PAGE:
If mum or dad doesn’t want to move, that’s a big point of stress and anxiety that needs to be acknowledged and attended to delicately and with love while the move is happening.
Most of the anxiety tends to be around what’s going to happen to all their possessions that won’t fit in the new place. That’s the biggest reason why they can’t get their head around why and how they need to move, and what stops them seeing that it will be a positive outcome on the other side.
So once we get involved, we sit down with the client and their family to explain the options and how we go about clearing out the house, how we approach the move day with our same day move service and if there are any health conditions that need to be considered in the process so it’s as unsettling as possible.
Most don’t fully realise until the first meeting that we are literally going to pick up their whole house in the morning, and by one or two o’clock in the afternoon we’re going to have unpacked it into their new home. And, besides the fact it’s going to be in a different house, it’s going to look, as much as we can make it, exactly the same.
In doing the actual move we also provide tangible solutions like helping to sell furniture if that’s what they want. We also work with various charities, if they like the idea of supporting homeless people and domestic violence victims who’ve recently found a house, but have nothing to fill it with. People often love this idea – to know their pre-loved items will be helping someone else.
My biggest advice for people is to do your homework long before you get to the point of needing us. Ring early on in the piece so we can give you some of the things to tick off your list – even before you get to the point of knowing where exactly you’ll be moving to.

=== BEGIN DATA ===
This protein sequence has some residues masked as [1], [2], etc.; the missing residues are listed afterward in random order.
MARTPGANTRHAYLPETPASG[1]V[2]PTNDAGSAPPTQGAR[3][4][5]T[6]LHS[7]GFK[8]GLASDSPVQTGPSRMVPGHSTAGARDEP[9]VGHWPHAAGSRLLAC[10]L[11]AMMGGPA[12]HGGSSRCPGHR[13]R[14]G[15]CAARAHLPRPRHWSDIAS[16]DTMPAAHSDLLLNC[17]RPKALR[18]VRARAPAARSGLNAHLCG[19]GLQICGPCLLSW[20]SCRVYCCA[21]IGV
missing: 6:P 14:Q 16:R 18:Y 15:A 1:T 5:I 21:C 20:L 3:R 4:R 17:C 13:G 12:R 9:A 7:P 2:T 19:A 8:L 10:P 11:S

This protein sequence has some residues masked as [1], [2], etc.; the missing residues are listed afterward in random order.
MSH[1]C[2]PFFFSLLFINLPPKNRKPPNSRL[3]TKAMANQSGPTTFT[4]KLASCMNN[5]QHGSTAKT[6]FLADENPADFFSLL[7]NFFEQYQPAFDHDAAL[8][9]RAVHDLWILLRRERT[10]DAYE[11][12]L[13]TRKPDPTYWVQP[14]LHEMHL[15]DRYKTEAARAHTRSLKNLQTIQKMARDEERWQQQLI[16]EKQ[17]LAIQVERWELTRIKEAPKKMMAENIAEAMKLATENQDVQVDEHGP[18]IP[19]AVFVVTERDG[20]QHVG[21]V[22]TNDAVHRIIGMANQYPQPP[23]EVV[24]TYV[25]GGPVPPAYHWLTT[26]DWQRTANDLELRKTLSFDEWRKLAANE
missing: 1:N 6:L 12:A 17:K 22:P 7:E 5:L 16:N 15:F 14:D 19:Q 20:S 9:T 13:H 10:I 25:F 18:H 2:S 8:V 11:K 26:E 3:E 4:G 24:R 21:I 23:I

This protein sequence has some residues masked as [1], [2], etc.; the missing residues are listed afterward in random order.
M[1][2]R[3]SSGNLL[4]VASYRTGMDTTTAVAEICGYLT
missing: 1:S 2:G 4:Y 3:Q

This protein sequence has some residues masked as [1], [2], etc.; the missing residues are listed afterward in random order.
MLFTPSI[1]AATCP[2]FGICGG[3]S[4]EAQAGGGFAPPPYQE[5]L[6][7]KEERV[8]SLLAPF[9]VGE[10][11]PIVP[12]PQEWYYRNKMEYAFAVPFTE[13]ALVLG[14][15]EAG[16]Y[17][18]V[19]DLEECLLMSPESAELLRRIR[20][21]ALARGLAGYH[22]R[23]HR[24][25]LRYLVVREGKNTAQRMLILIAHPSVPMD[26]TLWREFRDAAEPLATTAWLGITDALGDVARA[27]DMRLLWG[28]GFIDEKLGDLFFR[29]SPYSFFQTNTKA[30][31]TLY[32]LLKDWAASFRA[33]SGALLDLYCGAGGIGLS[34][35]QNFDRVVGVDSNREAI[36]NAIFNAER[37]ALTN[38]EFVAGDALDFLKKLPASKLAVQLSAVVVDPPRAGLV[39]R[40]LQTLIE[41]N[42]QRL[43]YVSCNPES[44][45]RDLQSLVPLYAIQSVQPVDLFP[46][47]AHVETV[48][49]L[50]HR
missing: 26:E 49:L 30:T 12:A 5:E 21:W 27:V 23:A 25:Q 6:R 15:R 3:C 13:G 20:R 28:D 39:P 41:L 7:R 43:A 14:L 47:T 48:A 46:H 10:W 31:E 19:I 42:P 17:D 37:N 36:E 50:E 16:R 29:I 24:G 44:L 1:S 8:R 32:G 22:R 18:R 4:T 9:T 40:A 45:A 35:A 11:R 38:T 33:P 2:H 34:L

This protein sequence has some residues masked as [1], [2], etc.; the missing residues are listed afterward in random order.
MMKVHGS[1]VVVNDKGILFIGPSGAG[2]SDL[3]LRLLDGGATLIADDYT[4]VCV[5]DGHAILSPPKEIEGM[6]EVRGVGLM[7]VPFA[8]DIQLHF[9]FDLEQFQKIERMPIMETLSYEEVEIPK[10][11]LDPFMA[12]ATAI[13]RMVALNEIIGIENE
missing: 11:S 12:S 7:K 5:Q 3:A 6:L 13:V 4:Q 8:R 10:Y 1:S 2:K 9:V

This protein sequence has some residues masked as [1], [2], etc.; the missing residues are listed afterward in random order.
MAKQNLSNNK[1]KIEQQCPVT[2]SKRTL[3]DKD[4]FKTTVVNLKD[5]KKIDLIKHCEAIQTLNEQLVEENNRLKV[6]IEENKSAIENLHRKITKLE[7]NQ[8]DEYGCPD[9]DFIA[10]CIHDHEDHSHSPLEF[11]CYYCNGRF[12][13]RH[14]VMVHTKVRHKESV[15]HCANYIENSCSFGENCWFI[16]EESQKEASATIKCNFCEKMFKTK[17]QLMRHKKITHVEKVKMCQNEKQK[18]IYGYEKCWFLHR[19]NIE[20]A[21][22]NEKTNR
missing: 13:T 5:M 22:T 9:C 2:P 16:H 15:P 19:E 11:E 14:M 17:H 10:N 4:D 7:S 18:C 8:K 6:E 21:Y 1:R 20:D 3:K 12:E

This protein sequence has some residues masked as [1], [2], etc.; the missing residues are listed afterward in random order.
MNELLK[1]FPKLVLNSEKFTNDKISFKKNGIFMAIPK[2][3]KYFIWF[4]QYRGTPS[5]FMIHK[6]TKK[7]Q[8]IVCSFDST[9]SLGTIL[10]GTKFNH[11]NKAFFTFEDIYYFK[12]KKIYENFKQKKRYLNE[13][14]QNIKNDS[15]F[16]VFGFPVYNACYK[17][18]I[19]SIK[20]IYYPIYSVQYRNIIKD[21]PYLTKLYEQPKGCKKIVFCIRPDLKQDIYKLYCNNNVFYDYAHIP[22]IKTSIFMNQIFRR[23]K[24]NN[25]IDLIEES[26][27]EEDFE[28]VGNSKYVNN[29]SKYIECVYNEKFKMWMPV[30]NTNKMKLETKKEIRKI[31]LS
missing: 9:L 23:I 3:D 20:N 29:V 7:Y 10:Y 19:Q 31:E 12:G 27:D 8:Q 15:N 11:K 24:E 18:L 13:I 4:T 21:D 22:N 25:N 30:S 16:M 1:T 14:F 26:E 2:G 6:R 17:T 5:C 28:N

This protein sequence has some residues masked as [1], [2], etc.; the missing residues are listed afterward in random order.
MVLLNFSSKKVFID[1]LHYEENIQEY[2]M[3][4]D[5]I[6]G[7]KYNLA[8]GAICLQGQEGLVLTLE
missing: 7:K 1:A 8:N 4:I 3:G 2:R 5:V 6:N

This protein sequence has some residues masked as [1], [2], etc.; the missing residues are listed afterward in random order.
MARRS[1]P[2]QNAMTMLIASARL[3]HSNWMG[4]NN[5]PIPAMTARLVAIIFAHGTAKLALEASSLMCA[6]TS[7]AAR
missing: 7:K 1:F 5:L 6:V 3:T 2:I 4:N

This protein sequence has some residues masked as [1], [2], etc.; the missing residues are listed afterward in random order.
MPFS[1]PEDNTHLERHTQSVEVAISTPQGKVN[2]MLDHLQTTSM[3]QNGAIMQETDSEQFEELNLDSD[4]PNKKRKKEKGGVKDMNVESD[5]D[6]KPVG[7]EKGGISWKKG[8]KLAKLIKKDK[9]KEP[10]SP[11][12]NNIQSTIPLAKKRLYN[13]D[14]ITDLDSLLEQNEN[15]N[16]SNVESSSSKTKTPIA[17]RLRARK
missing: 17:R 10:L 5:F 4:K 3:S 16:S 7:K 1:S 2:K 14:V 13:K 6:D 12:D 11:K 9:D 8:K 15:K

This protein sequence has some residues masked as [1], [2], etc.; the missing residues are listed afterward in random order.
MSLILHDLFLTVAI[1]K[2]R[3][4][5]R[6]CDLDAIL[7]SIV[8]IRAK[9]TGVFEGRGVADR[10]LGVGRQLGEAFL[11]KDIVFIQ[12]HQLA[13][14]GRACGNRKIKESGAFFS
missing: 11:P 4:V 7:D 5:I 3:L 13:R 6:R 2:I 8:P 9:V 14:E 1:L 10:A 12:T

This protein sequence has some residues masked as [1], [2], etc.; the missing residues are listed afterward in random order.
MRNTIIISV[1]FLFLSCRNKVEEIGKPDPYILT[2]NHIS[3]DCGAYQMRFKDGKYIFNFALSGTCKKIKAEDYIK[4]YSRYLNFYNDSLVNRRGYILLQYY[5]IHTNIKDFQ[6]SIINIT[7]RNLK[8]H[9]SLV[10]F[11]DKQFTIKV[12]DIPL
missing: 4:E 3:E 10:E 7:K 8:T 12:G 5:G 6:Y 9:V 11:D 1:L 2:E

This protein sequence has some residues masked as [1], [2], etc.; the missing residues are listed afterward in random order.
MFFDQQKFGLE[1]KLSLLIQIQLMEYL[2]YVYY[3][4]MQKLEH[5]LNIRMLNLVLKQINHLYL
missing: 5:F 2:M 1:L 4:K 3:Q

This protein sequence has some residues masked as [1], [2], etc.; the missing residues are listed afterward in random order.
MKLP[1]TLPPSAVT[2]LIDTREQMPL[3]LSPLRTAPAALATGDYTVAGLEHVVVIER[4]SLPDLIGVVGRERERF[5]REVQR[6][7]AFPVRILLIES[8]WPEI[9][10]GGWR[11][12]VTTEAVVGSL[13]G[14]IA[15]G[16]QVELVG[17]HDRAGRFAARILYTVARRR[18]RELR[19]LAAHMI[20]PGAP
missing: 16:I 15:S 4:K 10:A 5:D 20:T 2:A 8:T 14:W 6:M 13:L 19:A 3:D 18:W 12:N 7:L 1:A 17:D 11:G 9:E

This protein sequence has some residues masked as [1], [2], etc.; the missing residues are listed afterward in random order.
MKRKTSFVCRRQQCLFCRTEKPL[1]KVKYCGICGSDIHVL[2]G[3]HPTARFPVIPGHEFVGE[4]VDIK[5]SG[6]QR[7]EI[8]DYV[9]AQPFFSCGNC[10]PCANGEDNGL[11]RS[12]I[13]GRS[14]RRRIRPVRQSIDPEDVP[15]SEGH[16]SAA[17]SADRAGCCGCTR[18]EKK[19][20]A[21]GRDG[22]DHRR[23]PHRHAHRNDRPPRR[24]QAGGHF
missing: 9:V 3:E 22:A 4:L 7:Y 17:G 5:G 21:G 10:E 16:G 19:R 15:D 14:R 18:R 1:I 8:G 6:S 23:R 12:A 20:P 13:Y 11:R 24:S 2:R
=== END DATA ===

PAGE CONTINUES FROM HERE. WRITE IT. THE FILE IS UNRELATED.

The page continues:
If where to go to is posing too many unanswerable questions too, we can suggest consultants who specialise in finding the right home to fit your care needs and be financially affordable at the same time.
We can also connect people to services such as a vendor’s advocate to give you a thorough, fair and realistic valuation on your home and assistance with all of the aspects of selling – because for most people, that’s a huge piece of the puzzle, to know what you can afford to spend in deciding where to go.
I’ve heard some terrible stories about real estate agents over-quoting in a bid to get business – not realising the impact this could have on people as they navigate these huge decisions about their future.
At the end of the day, I just want people to realise that they’re not alone in this process. There are companies out there that can help, and it’s not necessarily astronomically expensive. It is possible to relieve some of that burden – you just have to ask for help.
I know how much it took for me when I had a demanding career, trying to pack up my grandmother and my great-aunt’s houses and dealing with the move and the nursing home. All the calls and the worrying. Wanting to make sure everything was set up the way they would have wanted it and that they’d be safe.
I would have, in a heartbeat, at that point in my life happily paid for someone else to search the cupboards for the string of pearls we couldn’t find that took me weekends. All up it took months, going back and forth to deal with every little detail.
That’s really where the idea for Blue Lighthouse Relocations came from.
Christine will be speaking at the inaugural Grey Matters’ Live event – alongside Normie Rowe, Noel Whittaker and more. This free event is being held in Brisbane on Thursday 13 June, 2019. Register here for tickets.